The last phone call was months ago. Text messages routinely go ignored. Most parents are very troubled when adult children fail to keep in contact with them.
“Why does my child get in touch so seldom?” they wonder.
Parents often don’t understand – or they misunderstand – their child’s development, says couples counsellor Sascha Schmidt, who has written a guide for parents wanting to reestablish contact with estranged adult children.
One piece of advice he gives them is to think back to the child’s puberty, a period when the first signs of a possible communication breakdown often appear. Some children start to go silent in their teen years while still living at home.
Later, between the ages of 20 and 30, children are naturally busy leading their own lives, as are their parents, Schmidt says. Some stay in contact and still have their parents do their laundry, while others break it off, perhaps due to widely divergent political views or moral values.
Should the latter be the case, a maxim that parents can often go by, remarks Schmidt, is: If the kids don’t get in touch, they’re doing fine.
Family therapist Valeska Riedel advises parents who find it hard to let go when their children move out to take a self-inventory of sorts. As Schmidt explains it, they should assess their own relationship and their friendships – other people may be able to satisfy many of the emotional needs left unfulfilled by their absent child.
Another turning point in the parents-children relationship is when the children become parents themselves. “Then the children gladly spend more time with their parents again, in part because they look after the grandchildren, ” points out Riedel, who says in many cases it sparks a renaissance in their ties.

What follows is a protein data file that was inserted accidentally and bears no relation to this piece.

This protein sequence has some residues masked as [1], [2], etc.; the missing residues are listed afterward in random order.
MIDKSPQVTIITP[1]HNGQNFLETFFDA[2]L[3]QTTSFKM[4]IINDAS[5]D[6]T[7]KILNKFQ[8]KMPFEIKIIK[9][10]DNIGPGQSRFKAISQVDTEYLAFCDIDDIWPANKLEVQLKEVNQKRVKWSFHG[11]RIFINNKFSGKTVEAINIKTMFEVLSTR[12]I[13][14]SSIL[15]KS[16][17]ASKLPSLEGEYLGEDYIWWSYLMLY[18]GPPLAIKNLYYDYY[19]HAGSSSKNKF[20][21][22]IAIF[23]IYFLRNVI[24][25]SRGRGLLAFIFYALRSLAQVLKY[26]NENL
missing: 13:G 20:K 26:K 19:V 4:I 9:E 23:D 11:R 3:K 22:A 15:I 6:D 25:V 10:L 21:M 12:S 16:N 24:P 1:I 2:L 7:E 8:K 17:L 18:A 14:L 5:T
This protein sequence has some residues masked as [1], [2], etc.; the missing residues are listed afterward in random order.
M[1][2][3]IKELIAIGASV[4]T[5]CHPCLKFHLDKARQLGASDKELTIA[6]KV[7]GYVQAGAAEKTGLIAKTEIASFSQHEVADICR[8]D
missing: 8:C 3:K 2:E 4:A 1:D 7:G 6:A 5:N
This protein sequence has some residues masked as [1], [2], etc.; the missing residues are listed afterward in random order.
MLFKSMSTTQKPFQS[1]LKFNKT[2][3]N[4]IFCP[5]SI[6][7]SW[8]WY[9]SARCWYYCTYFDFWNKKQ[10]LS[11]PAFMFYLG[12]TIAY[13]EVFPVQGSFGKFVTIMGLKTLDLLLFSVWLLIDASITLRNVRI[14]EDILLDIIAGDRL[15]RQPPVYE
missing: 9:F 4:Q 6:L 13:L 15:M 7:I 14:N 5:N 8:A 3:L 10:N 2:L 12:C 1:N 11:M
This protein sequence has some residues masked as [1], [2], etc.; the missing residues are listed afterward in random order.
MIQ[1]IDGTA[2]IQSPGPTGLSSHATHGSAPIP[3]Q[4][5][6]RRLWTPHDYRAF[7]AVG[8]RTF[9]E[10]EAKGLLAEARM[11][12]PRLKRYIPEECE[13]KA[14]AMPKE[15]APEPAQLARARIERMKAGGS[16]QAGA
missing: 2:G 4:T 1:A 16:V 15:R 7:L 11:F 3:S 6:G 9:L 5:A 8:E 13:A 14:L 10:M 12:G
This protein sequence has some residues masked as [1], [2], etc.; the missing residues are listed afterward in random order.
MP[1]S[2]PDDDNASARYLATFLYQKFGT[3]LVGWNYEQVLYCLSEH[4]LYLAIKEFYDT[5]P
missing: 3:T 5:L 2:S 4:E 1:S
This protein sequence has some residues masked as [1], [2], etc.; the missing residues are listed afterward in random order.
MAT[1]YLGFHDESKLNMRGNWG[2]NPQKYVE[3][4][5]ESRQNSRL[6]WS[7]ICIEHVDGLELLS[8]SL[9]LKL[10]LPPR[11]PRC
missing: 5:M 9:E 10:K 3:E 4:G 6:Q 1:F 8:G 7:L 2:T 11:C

“If the parents – or a parent – can open up to the grandkids, for instance, it could build a bridge to the children, ” says Schmidt, because understanding why someone behaved in the way that he or she did can often dissipate negative energy.
Sometimes, however, the arrival of grandchildren can aggravate the relationship between parents and their children, for example if the children feel their parents or parents-in-law are interfering even more in their lives than before via their child-rearing.
Whatever the reasons behind an adult child’s break-off or reduction in contact, Schmidt says it’s important that parents know a breach isn’t made impulsively. “It’s extremely difficult for the children, ” he says.
Riedel recommends that parents analyse the changes that preceded the child’s stop in communication. “And if you don’t know, then ask without being reproachful.”
In any case, she says, it’s wiser for parents to convey their needs than to be accusatory. They might say, for example, “How nice that you called! I missed you”, or “I’ve been thinking of you a lot”.
“The parents, not the children, are responsible for contact, ” asserts Schmidt, saying they’re the ones who should seek and maintain family ties rather than wait and expect the child to get in touch.
For their part, adult children should take a good look at themselves and figure out how much time and closeness with their parents is good for them. “Cutting off ties isn’t a long-term solution, ” Riedel says.
Being an adult means taking responsibility for your feelings, she remarks, adding that being angry at your parents is a decision you make. She suggests asking yourself how old you’re acting when you let their phone calls or text messages annoy you – usually you’re reverting to your childhood role. – dpa/Bernadette Winter